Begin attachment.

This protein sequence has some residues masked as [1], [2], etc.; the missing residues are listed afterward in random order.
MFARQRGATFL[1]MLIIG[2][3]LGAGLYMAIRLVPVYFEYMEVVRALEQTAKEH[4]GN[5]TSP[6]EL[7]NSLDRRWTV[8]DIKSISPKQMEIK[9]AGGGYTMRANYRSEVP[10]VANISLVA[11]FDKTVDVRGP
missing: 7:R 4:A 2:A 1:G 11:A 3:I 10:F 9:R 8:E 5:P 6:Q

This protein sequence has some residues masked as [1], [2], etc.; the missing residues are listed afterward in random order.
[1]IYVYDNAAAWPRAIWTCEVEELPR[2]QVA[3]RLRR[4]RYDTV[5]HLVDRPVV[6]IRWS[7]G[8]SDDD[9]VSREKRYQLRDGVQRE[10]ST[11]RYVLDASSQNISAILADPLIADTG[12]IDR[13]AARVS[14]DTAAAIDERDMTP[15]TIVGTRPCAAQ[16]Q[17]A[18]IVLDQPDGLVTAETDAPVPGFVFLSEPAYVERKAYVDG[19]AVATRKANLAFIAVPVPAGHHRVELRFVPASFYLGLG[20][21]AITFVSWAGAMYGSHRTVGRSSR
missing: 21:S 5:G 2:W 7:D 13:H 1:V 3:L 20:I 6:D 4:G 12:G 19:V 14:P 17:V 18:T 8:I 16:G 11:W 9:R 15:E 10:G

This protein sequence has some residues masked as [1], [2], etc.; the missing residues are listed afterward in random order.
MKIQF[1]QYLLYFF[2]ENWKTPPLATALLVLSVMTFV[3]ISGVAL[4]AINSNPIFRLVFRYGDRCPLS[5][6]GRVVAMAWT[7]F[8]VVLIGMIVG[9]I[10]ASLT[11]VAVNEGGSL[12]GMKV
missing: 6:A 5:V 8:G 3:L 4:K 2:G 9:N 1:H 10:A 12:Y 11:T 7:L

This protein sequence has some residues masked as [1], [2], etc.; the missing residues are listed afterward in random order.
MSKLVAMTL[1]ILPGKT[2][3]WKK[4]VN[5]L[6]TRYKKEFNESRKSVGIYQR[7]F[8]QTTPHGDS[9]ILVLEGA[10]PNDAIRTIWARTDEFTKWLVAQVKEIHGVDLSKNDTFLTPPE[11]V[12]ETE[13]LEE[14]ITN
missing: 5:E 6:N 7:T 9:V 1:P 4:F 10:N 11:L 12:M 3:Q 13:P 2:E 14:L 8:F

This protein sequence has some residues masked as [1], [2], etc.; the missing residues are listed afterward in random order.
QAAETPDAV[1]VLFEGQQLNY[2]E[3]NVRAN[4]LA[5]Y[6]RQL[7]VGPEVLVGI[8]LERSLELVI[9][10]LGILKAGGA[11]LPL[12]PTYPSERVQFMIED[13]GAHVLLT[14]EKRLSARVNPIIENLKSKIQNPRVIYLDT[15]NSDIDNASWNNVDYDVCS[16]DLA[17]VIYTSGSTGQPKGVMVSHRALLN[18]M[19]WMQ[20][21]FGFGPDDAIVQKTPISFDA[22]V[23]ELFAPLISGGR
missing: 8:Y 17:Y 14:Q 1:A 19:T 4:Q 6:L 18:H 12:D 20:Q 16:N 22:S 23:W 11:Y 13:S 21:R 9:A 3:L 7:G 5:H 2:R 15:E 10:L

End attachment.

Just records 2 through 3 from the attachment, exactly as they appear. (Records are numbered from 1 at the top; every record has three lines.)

This protein sequence has some residues masked as [1], [2], etc.; the missing residues are listed afterward in random order.
[1]IYVYDNAAAWPRAIWTCEVEELPR[2]QVA[3]RLRR[4]RYDTV[5]HLVDRPVV[6]IRWS[7]G[8]SDDD[9]VSREKRYQLRDGVQRE[10]ST[11]RYVLDASSQNISAILADPLIADTG[12]IDR[13]AARVS[14]DTAAAIDERDMTP[15]TIVGTRPCAAQ[16]Q[17]A[18]IVLDQPDGLVTAETDAPVPGFVFLSEPAYVERKAYVDG[19]AVATRKANLAFIAVPVPAGHHRVELRFVPASFYLGLG[20][21]AITFVSWAGAMYGSHRTVGRSSR
missing: 21:S 5:G 2:W 7:D 13:H 1:V 3:L 20:I 6:D 4:G 12:G 19:V 14:P 17:V 18:T 8:I 16:G 11:W 9:R 15:E 10:G

This protein sequence has some residues masked as [1], [2], etc.; the missing residues are listed afterward in random order.
MKIQF[1]QYLLYFF[2]ENWKTPPLATALLVLSVMTFV[3]ISGVAL[4]AINSNPIFRLVFRYGDRCPLS[5][6]GRVVAMAWT[7]F[8]VVLIGMIVG[9]I[10]ASLT[11]VAVNEGGSL[12]GMKV
missing: 6:A 5:V 8:G 3:L 4:K 2:G 9:N 1:H 10:A 12:Y 11:T 7:L